Canadian summer is far, far different than Iowa summer. Most days this past week, were some version of “I can’t believe how beautiful this day is….” We again had cool misty mornings on the lake with lows in the 50s and stunningly, sunny, bright blue skies with highs in the mid-70s and very light winds. You couldn’t ask for better summer weather…. unless you are a fishing guide.
“Hey, wait a minute Mike, didn’t you say you were hoping for stable weather in last week’s fishing report?” Well yes, I did, but not that type of stable.
The weather did result in a more consistent depth preference for walleyes this past week. The 22 – 35 ft. depth zone produced about 95% of the walleye action. Main lake sand and main lake rock were equally productive, but the issue was feeding activity. At round table, guide after guide reported “marking, not catching.”
With most of the walleye populations in a neutral to negative feeding mood, SWWL guides choose the extreme options. You can either gear down with 1/8 oz. jigs and minnows and dead stick over concentrations of marked eyes. Or you can gear up with ¾ oz jigs and big Gulp Nemesis plastics and cover water, at depth, and at speed to search out the small percentage of active fish that are ready to chase down a big reaction bait. Both of those tactics worked at times, but there was no consistency. One great fast Gulp trolling pass was often followed up by a blank, because we picked off the only active fish in the group. Gearing down and dead sticking with 1/8s worked as well, but with finicky fish you need to capitalize on every bite because you are fighting the clock. And there is the key – results based on time. Make 2 bad choices in a row and you are behind the 8 ball. Have a guest angler that doesn’t like to fish Gulp or isn’t very good at it and you better make some changes fast. There is no way around the fact that this past week was a tricky bite. If a location, depth, and pattern were hot one day, more than likely that combo was dead the next. And the only way to win when that happens is to forget it and move on quickly.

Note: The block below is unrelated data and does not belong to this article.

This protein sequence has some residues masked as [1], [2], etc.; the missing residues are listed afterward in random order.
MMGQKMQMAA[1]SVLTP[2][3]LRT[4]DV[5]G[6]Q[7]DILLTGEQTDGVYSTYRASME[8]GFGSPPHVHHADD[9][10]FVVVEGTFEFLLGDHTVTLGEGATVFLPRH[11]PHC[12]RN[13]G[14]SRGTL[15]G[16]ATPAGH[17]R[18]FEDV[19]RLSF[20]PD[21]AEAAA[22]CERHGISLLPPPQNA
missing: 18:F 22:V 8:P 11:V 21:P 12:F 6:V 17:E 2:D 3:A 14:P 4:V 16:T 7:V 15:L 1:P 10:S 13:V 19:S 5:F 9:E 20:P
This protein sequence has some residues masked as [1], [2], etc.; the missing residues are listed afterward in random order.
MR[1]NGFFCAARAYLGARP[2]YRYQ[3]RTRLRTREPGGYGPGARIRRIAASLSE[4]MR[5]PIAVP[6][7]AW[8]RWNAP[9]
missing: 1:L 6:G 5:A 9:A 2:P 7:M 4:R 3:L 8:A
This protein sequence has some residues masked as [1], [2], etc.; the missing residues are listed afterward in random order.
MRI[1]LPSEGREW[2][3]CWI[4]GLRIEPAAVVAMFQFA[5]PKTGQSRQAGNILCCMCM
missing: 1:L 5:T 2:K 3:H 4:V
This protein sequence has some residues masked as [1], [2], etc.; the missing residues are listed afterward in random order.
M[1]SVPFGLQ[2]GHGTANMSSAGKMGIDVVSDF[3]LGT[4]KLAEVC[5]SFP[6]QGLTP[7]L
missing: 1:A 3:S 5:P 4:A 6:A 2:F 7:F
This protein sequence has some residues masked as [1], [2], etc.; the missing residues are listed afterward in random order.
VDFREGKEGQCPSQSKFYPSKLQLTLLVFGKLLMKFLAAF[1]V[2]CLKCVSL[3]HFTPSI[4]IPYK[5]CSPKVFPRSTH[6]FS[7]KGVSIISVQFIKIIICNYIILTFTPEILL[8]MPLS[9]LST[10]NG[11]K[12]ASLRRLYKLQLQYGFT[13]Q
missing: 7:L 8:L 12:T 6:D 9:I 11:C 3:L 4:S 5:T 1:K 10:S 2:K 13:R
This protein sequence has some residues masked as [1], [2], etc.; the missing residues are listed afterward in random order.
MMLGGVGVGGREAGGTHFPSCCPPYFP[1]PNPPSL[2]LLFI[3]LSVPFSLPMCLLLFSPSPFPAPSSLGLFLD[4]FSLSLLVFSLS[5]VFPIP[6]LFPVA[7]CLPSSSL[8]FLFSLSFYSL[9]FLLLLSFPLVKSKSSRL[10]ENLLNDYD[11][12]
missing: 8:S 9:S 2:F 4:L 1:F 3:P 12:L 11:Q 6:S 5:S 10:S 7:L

For the week, we caught and released 30 walleyes over 27 in., including 6 – 28s, and 3 – 29s. Walleye guide sheets averaged 30 per boat per day, but there was a much wider range of results compared to previous weeks.
There was a little bit of time focused on chasing pike and that resulted in 9 over 37 in., including 2 over 40 in.
The Take Away: My guiding attack plan this week was to work the extremes by explaining to guests the reason for the need to work both options, but then carefully evaluating the results. One Medium power spinning rod rigged with 20 lb. braid, 10 lb. fluoro, and an 1/8 oz. jig.
The other Medium Heavy rod rigged with 50 lb. braid, 15 lb. fluoro and a ¾ oz. jig ready for a 6.5 in. Gulp Nemesis to be trolled at speed. In our arsenal, you can’t fish lighter/slower and you can’t fish heavier/faster. That was the action plan that produced results this week.